South African National Parks (SANParks) announces that it will be relocating the lion which escaped from Karoo National Park at the end of March to the Addo Elephant National Park (AENP).
The lion will be moved into a boma within an existing 200ha enclosure in the Kuzuko contractual section of the AENP for him to become bonded with the two (2) young females who are currently in the enclosure. The two young females were the cubs that were rescued in Addo Main Camp after their mother was killed by a snake early last year. They survived for about 2 months on their own and, with the help of the public, rangers were able to rescue them. The CEO of SANParks, Fundisile Mketeni said, “This lion, at three years of age, is still young enough to bond with the two females and ultimately establish himself as the resident pride male”. This option forms part of the Frontier Cluster’s Carnivore Management Plan.
The plan aims to restore or mimic the natural social dynamics of lion behavior, in this case by simulating the dispersal of male lions that would be found in large conservation systems like the 2 million hectares of the Kruger National Park or the 3 million of the Kgalalgadi Transfrontier Park.
The lions will then be released into the park to be free-ranging. The fence between Kuzuko and the neighbouring Darlington section of AENP is due to be dropped soon which will then provide the three lions with 60 000 ha over which to roam.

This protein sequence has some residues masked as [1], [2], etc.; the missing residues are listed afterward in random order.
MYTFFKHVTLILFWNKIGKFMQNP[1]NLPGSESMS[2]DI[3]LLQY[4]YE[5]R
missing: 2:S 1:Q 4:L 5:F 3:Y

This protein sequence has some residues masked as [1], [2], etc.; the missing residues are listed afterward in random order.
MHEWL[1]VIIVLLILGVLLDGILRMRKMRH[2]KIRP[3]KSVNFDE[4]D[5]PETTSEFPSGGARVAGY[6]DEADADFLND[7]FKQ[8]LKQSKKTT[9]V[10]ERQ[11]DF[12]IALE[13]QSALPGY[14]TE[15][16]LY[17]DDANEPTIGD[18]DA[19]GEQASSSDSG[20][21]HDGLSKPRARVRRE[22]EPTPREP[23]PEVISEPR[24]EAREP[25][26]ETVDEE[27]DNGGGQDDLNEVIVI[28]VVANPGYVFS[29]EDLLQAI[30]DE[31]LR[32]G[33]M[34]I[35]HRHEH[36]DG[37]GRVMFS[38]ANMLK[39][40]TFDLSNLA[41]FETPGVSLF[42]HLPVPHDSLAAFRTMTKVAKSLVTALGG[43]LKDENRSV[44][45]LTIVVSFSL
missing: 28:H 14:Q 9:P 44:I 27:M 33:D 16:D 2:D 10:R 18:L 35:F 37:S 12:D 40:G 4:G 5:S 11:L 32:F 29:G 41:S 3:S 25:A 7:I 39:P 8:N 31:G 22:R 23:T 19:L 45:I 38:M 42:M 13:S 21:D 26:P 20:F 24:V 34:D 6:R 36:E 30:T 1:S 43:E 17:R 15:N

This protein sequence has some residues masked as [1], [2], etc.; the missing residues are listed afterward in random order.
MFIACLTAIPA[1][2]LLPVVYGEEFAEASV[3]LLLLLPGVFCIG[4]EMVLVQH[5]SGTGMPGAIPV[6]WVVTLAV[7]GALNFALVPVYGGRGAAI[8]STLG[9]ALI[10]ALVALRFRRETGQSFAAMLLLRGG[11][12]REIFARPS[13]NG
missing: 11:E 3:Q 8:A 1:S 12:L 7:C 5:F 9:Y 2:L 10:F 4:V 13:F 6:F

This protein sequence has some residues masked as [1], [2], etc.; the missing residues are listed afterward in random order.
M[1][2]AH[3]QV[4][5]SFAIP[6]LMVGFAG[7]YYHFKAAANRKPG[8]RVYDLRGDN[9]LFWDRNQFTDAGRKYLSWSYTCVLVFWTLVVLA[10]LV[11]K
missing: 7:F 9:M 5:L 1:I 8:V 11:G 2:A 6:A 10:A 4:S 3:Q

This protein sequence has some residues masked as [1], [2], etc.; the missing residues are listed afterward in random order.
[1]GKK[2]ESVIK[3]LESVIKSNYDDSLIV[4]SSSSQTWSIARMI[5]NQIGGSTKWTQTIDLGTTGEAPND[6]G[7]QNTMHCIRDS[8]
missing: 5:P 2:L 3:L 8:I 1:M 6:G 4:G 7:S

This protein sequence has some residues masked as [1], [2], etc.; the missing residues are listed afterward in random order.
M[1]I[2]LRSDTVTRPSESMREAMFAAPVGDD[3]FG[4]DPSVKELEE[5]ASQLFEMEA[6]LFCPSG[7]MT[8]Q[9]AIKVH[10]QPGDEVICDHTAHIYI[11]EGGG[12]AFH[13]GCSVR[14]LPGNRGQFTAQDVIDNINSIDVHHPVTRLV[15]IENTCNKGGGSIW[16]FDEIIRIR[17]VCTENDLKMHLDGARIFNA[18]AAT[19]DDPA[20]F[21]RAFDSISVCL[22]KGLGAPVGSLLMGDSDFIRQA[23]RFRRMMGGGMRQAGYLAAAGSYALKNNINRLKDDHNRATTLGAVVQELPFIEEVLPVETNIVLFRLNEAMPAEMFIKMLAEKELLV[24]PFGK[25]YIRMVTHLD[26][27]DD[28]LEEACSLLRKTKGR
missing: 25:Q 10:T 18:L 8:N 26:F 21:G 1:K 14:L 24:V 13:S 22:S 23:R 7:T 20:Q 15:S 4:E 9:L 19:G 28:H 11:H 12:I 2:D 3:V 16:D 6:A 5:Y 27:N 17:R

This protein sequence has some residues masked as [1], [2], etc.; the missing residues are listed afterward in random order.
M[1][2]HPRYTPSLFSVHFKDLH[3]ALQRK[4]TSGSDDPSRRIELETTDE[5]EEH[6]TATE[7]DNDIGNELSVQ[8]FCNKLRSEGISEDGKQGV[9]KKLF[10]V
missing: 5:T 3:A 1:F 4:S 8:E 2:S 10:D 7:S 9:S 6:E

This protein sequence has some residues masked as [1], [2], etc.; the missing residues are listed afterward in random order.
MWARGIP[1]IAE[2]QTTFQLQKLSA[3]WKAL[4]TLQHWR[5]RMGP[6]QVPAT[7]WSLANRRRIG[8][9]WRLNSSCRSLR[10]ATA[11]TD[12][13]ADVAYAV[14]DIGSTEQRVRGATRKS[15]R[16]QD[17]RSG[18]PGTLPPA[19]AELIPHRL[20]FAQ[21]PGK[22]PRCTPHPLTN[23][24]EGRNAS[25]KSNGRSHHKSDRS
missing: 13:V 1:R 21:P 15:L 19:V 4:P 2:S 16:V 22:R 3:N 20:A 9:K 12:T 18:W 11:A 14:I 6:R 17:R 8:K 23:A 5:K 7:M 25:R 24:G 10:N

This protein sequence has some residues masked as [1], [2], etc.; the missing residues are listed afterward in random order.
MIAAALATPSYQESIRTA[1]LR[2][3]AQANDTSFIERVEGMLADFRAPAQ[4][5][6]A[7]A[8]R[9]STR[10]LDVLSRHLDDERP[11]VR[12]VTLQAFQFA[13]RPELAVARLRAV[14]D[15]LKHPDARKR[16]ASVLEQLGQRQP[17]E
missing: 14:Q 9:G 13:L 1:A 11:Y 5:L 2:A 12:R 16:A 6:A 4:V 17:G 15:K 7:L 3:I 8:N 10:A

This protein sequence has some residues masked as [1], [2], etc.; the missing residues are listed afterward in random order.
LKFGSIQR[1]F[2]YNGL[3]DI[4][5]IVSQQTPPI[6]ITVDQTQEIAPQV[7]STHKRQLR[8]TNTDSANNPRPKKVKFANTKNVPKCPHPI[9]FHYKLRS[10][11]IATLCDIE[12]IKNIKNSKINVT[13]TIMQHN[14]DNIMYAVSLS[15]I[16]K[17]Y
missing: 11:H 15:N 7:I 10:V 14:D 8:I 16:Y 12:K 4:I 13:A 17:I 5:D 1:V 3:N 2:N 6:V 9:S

“There is always a risk that this lion may break out again, but this will be mitigated to a large extent by reducing any potential conflict with other males, by placing him in a boma within the existing 200ha boma, and ultimately by establishing him as the dominant male”, said Mketeni.
The combined area of Darlington and Kuzuko is large, with a substantial prey base and only one other coalition of ageing male lions, and hence the pressure on Sylvester will be minimal. In addition, we have an area to the west of the dam to which these males can be retired if necessary. Mketeni, said “We remain committed to our conservation mandate and can give the public assurance that this decision was in the best interests of the animal and conservation. This decision involved consultation with SANParks Park and Regional Management, Scientific Services and Veterinary Wildlife Services.”
Mketeni said that this option was one of several that were considered and was the option with the most benefits for the lion, as well as for SANParks’ broader carnivore management. “We will ensure that the lion is fully integrated in line with our Frontier Region Carnivore Management Plan,” said Mketeni.
“We would like to thank members of the public for their interest in this lion and their continued interest in conservation generally. We attempted to respond to every message we received but eventually abandoned this due to the sheer number of messages received in the last two weeks.” – South African National Parks (SANParks) Corporate Communications, 12 April 2016